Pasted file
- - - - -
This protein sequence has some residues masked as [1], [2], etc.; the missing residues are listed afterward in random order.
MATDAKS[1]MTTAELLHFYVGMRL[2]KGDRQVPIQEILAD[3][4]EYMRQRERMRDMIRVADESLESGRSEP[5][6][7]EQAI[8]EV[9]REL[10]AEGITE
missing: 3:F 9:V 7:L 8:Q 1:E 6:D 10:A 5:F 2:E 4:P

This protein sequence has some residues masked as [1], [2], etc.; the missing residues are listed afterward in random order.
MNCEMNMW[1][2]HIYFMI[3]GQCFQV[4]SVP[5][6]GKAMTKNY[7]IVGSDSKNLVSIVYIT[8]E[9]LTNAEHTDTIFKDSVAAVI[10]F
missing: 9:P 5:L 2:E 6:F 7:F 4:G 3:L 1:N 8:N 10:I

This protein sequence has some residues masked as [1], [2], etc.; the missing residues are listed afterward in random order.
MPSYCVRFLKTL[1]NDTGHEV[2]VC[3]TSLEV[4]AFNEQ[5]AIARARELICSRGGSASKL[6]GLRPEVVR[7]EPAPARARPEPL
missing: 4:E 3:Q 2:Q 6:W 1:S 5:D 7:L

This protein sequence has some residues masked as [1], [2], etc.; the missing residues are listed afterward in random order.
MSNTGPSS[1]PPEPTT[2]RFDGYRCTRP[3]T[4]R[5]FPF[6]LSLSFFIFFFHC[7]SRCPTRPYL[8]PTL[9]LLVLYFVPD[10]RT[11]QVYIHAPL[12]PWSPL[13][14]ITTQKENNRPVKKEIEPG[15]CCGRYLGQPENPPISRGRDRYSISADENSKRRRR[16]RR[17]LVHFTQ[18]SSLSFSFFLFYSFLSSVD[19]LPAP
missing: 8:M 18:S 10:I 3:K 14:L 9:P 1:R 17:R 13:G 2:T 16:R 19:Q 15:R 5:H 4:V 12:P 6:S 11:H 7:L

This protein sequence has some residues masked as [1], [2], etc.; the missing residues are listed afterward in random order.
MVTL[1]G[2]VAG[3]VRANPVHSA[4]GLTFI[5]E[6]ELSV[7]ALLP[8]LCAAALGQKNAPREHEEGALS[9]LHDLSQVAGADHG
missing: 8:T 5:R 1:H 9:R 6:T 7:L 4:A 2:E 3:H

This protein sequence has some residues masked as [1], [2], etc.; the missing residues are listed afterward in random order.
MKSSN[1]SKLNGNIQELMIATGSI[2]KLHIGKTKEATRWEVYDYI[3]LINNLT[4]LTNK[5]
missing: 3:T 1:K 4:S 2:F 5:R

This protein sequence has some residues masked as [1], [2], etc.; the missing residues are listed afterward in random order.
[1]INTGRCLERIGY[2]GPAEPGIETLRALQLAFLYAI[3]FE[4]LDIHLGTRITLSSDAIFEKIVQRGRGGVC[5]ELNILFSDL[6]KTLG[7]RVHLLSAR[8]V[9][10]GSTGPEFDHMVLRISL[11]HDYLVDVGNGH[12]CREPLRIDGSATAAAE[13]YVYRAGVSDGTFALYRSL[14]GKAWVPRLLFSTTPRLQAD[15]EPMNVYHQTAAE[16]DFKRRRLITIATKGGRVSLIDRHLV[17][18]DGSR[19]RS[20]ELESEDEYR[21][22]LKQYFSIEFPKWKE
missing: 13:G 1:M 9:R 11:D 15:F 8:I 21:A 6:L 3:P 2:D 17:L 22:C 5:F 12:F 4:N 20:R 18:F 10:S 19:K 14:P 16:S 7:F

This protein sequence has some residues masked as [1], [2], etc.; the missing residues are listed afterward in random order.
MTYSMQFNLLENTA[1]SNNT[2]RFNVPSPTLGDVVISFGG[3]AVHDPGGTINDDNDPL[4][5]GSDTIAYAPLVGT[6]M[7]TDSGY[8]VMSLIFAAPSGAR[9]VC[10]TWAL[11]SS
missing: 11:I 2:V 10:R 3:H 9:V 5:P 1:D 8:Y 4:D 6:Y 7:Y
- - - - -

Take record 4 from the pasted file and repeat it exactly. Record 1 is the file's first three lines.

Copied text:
This protein sequence has some residues masked as [1], [2], etc.; the missing residues are listed afterward in random order.
MSNTGPSS[1]PPEPTT[2]RFDGYRCTRP[3]T[4]R[5]FPF[6]LSLSFFIFFFHC[7]SRCPTRPYL[8]PTL[9]LLVLYFVPD[10]RT[11]QVYIHAPL[12]PWSPL[13][14]ITTQKENNRPVKKEIEPG[15]CCGRYLGQPENPPISRGRDRYSISADENSKRRRR[16]RR[17]LVHFTQ[18]SSLSFSFFLFYSFLSSVD[19]LPAP
missing: 8:M 18:S 10:I 3:K 14:L 9:P 1:R 17:R 13:G 2:T 16:R 19:Q 15:R 5:H 4:V 12:P 6:S 11:H 7:L